Home / News / Internet News / Amazon accused of spying on reviewers’ social media profiles

Amazon accused of spying on reviewers’ social media profiles


amazon spying
Amazon HQ or hive of villainy? You decide...

Amazon knows product reviews can have a big influence on customer purchases, so it goes to great lengths to ensure the process is as legitimate as possible.

However, the online retail giant is now facing serious allegations that it is spying on the social media profiles of reviewers and product creators.

According to blogger Imy Santiago, a book review she wrote was censored by Amazon because she followed the author on social media.

That raises the question: how could Amazon possibly know that to be true, unless it has been surreptitiously data-mining social media services for links between authors and reviewers?

Here’s how it all went down – Santiago first tried to post the review several times, but was told it violated Amazon’s policy.

Amazon’s initial response read: “Your review could not be posted to the website in its current form.”

The second response was similar, but the third stated: “We cannot post your Customer Review for (book title deleted) by (author name deleted) to the Amazon website because your account activity indicates that you know the author.”

It continued: “Customer Reviews are meant to give customers unbiased product feedback from fellow shoppers...we encourage family and friends to share their enthusiasm for the book through our Customer Discussions feature or Editorial Reviews feature.”

Santiago replied to Amazon claiming she doesn’t know the author personally, although she does follow them on social media.

Knowing an author online, and personally knowing an author in real life are two different things,” reads Santiago’s appeal.

She added: “By your definition it would mean that bloggers such as myself are being barred from reviewing books they legitimately purchased.”

Unfortunately, Amazon’s next reply was largely unhelpful: “We removed your Customer Reviews because you know the author personally. Due to the proprietary nature of our business, we do not provide detailed information on how we determine that accounts are related.”

imy santiagoAmazon response (Image credit: Imy Santiago)

Related: 11 amazing things you probably didn't know about Amazon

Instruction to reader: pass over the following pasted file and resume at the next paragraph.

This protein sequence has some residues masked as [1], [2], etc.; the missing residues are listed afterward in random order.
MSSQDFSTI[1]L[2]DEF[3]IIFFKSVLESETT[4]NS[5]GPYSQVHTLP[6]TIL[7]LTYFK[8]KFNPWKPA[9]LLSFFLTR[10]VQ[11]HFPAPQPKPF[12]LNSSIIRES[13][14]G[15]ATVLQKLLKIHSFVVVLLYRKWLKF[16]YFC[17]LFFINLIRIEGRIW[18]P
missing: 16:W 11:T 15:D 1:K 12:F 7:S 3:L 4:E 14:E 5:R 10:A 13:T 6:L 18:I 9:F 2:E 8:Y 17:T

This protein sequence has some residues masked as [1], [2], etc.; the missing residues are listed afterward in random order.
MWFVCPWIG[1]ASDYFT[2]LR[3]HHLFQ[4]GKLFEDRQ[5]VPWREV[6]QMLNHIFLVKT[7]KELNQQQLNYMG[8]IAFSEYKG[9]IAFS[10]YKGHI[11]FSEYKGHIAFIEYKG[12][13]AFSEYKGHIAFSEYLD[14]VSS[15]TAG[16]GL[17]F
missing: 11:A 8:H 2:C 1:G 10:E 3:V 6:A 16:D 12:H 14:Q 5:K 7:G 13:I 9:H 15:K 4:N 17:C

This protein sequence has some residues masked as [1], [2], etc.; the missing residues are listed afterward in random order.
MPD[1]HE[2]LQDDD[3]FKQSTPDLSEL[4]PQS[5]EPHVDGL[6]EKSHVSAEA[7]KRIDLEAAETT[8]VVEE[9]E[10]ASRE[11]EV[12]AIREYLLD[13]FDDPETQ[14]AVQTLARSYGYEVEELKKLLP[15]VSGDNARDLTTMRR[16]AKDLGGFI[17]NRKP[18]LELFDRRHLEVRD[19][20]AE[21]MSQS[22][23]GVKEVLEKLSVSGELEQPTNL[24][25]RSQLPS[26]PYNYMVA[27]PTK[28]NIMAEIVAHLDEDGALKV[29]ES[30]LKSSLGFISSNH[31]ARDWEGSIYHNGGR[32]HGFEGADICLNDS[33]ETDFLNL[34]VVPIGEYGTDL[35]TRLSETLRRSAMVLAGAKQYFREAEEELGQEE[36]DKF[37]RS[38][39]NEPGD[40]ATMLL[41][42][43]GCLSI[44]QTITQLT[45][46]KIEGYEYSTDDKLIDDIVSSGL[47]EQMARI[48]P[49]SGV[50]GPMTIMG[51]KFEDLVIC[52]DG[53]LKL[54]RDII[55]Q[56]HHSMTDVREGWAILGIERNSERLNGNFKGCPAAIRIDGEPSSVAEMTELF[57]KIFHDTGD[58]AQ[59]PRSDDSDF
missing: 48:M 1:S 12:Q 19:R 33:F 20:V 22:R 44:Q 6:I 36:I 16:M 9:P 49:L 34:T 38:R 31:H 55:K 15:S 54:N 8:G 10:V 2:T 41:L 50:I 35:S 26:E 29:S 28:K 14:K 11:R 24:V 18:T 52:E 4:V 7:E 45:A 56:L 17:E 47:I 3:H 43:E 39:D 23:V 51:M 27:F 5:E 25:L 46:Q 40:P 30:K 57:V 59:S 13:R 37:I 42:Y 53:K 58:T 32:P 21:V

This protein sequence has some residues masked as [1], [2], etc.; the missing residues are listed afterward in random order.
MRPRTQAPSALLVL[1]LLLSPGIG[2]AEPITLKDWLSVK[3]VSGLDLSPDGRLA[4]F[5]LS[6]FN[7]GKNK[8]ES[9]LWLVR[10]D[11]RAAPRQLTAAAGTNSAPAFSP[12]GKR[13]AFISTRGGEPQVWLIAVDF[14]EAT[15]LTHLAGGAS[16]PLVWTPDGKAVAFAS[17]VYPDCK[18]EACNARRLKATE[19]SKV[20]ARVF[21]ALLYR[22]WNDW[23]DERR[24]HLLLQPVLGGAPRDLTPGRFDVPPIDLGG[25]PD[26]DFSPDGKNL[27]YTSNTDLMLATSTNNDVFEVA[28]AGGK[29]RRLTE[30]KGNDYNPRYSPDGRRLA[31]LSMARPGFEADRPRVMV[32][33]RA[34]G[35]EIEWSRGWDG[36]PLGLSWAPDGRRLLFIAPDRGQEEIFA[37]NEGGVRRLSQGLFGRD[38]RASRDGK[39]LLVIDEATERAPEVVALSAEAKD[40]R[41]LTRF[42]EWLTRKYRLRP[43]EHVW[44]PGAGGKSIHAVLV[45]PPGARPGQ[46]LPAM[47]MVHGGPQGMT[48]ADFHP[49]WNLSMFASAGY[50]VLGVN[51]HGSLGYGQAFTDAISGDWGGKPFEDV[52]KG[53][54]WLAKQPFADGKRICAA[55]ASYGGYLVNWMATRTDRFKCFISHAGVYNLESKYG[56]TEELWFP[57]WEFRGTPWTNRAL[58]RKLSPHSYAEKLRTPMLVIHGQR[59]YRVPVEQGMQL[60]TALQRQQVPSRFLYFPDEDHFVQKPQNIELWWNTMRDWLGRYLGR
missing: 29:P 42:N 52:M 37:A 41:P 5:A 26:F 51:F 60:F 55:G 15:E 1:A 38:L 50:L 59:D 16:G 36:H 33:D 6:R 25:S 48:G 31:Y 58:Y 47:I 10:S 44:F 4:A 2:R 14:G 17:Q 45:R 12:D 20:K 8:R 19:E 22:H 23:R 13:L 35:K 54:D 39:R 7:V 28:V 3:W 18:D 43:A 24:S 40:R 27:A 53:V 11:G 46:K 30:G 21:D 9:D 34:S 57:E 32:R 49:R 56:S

The most obvious conclusion is that Amazon crawls social media services like Facebook and Twitter to establish links between product creators and reviewers to make sure there’s no funny business going on.

However, Amazon has not publicly revealed any such practices and has made no official comment on this story so far.

If Amazon is crawling our social media, then this case potentially highlights a serious pitfall in the process.

We’ve contacted Amazon and we’ll update this article with any response.

Let us know your thoughts in the comments below.

Ilya Geller

July 24, 2015, 12:35 pm

Amazon technology is SQL.
SQL, Structured Query Language obtains patterns from queries and statistics on how often they are used; neither the queries, nor patterns, nor statistics have anything in common with data itself, they are EXTERNAL.
I, however, discovered and patented how to structure any data without SQL, the queries - INTERNALLY: Language has its own INTERNAL parsing, indexing and statistics and can be structured INTERNALLY. (For more details please browse on my name ‘Ilya Geller’.)
My method obtains all patterns and statistics from data INTERNALLY. For instance, there are two sentences:
a) 'Sam!’
b) 'A loud ringing of one of the bells was followed by the appearance of a smart chambermaid in the upper sleeping gallery, who, after tapping at one of the doors, and receiving a request from within, called over the balustrades -'Sam!'.'
Evidently, that the 'Sam' has different importance into both sentences, in regard to extra information in both. This distinction is reflected as the phrases, which contain 'Sam', weights: the first has 1, the second – 0.08, the greater weight signifies stronger emotional ‘acuteness’; where the weight refers to the frequency that a phrase occurs in relation to other phrases.

SQL needs as much EXTERNAL descriptions of the data as possible: a picture cannot grasp essence no matter what - Amazon always wants more! My technology does not describe, it structures the essence,

SQL cannot produce the above statistics and all my other novelties –SQL is obsolete and out of business.
Being structured, for instance, advertisements search for passive, invisible on Internet people themselves, which guarantees the people 105% privacy and absolutely unprecedented precision of targeting.
Who wants to pay Amazon if one’s advertisement can find the right people itself?


July 27, 2015, 5:08 pm

Kudos to Amazon for researching links between reviewers and what they review. Best if the only linkage is that they bought the product, just like the next Joe Blogs.

comments powered by Disqus